One of the most intriguing, unsettling, and exciting things about pursuing a call to ministry is the role that community takes on in your life.
So unlike my past experience.
When you decide to become a lawyer, that's what you do. You apply to law school and you go there and you graduate and you take the bar exam and you find a job. There is no advance crowd of men and women decked out in black gowns, three purple stripes on the sleeves, questioning or challenging or nurturing you. (In fact, in my own medieval time period, there was no crowd of women at all.)
The only attorney I knew before I went to law school at the ripe old age of twenty-three was my uncle, the senior litigation partner in a major corporate firm. And, while he complimented my abilities and potential, he never invited me down to the firm or offered to take me to a pretrial, and it never occurred to me to invite myself. It sounds ludicrous now, but at the time it seemed normal. I'm not sure that any of my law school peers had seen the inside of a real live courtroom until we went downtown for our initial moot court experience in the spring of our first year.
When I began to practice law, as a infintesimally junior associate in the litigation department of a large firm and, later, in other positions, I was almost immediately surrounded by mentors -- whom I did not recognize as such. I tend now to think of that as a woman thing, a woman thing of that generation, although I'm not entirely sure about that assessment. But it does seem to me that many of us who were young women venturing into new territory had no idea, no idea at all, with respect to how the professional world functioned or with respect to our need to find older, wiser, more experienced practitioners from whom to learn. So we tended to go it alone, sucking up our blunders, unsure how to react when our elders would point out alternative approaches and assessments. We didn't know how to take advantage of the guidance and opportunities they had to offer, or that they were eager to train us because they imagined us as the inheritors of what they were building.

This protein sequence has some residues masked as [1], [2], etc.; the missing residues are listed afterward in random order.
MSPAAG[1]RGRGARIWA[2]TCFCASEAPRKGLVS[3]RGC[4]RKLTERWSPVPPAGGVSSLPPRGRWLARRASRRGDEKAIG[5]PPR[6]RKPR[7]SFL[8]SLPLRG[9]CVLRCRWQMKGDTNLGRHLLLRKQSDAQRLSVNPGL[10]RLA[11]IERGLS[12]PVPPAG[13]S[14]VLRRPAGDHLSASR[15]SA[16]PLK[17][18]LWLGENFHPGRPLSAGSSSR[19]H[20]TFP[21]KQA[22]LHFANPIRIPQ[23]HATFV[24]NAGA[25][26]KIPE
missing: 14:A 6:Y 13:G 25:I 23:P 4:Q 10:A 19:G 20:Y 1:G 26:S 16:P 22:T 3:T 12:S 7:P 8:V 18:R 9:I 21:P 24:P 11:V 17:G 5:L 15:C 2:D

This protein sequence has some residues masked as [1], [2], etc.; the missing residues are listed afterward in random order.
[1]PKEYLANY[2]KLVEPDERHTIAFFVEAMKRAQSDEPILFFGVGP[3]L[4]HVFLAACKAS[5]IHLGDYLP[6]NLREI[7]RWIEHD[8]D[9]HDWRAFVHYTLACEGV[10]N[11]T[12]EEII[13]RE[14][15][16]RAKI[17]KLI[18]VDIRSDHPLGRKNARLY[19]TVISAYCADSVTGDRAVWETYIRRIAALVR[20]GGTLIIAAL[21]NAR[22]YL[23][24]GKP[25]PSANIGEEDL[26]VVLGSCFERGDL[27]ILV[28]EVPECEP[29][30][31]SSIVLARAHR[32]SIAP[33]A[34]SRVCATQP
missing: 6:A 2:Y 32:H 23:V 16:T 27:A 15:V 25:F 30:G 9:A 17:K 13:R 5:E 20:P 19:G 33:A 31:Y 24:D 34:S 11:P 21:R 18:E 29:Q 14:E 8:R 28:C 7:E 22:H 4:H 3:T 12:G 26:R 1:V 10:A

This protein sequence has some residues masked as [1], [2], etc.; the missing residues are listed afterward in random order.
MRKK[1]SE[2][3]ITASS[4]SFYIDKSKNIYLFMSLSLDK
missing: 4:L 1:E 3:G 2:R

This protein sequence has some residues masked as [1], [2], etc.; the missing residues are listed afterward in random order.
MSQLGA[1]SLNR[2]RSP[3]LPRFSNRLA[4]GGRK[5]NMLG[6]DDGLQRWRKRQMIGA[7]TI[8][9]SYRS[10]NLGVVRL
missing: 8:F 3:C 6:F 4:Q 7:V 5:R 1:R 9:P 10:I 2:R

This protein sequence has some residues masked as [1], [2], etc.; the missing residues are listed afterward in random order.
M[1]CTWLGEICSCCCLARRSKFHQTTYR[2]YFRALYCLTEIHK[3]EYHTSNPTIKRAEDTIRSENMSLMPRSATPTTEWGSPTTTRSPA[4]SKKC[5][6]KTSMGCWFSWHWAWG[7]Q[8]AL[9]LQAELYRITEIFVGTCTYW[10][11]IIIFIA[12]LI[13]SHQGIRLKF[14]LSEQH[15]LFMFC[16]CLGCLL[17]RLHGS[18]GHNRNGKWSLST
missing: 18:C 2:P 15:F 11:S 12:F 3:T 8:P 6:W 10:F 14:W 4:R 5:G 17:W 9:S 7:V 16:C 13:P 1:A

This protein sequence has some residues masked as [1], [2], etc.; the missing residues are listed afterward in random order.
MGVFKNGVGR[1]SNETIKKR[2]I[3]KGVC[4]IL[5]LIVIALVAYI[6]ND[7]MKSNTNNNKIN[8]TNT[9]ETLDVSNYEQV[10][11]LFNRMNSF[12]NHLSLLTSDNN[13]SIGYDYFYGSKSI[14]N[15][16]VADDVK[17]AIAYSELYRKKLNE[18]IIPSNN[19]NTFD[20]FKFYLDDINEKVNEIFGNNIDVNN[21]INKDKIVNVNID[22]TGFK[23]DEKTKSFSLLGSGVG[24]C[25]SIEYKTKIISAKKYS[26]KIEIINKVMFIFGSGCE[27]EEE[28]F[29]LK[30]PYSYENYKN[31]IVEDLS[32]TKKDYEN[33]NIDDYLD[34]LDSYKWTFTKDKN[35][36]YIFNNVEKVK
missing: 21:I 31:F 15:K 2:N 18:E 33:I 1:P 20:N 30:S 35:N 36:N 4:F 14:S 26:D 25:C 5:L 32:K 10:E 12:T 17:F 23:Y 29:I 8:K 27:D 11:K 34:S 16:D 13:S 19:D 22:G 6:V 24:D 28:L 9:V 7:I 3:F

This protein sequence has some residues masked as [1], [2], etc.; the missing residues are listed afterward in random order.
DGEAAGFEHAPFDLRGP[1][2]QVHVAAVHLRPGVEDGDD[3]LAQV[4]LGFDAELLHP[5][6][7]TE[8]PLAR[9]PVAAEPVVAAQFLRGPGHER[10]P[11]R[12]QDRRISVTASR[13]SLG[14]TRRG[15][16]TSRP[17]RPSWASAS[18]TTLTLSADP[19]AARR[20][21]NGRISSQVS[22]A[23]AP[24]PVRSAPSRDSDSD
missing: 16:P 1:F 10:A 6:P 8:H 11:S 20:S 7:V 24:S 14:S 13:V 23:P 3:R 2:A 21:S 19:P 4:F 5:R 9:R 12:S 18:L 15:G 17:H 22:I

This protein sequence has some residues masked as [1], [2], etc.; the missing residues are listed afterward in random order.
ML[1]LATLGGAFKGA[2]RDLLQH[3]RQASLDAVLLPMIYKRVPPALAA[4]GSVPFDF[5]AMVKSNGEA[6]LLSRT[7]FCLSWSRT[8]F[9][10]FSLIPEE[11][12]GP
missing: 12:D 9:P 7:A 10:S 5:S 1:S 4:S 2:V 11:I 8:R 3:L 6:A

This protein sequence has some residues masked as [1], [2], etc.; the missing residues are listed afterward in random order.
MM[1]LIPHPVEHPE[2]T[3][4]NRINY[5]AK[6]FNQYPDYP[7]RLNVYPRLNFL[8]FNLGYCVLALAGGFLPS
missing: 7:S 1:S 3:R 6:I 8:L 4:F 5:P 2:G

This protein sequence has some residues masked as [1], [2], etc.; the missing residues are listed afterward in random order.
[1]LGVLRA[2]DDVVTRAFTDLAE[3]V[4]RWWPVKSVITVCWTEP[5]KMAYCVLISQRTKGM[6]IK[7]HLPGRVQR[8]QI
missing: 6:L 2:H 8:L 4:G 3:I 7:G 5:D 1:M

Eventually, of course, we did grow up. And now here I am, a real grown up (sometimes in disguise), venturing into a new arena. The course of action is dramatically different.
First, I had to ask for a lot of help. This time I knew that. I wasn't much more comfortable with the whole enterprise than I had been thirty years ago, but at least this time I knew enough to do it. I needed the accountability and opportunities for exploration afforded by spiritual direction, I needed lots of advice, I needed explanations of "the system," and I needed recommendations.
What I found was generosity beyond measure. Nearly a year's worth of very early morning meetings with a priest who has no spare time in his life, at least none that has been apparent to me, but gave me space and time for breathing and talking and listening to God every week without the slightest indication that he had another care in the world. Countless breakfasts and lunches and hallways conversations with people who tolerated my endless barrage of questions and commentary. Genuinely gracious willingness to write letters.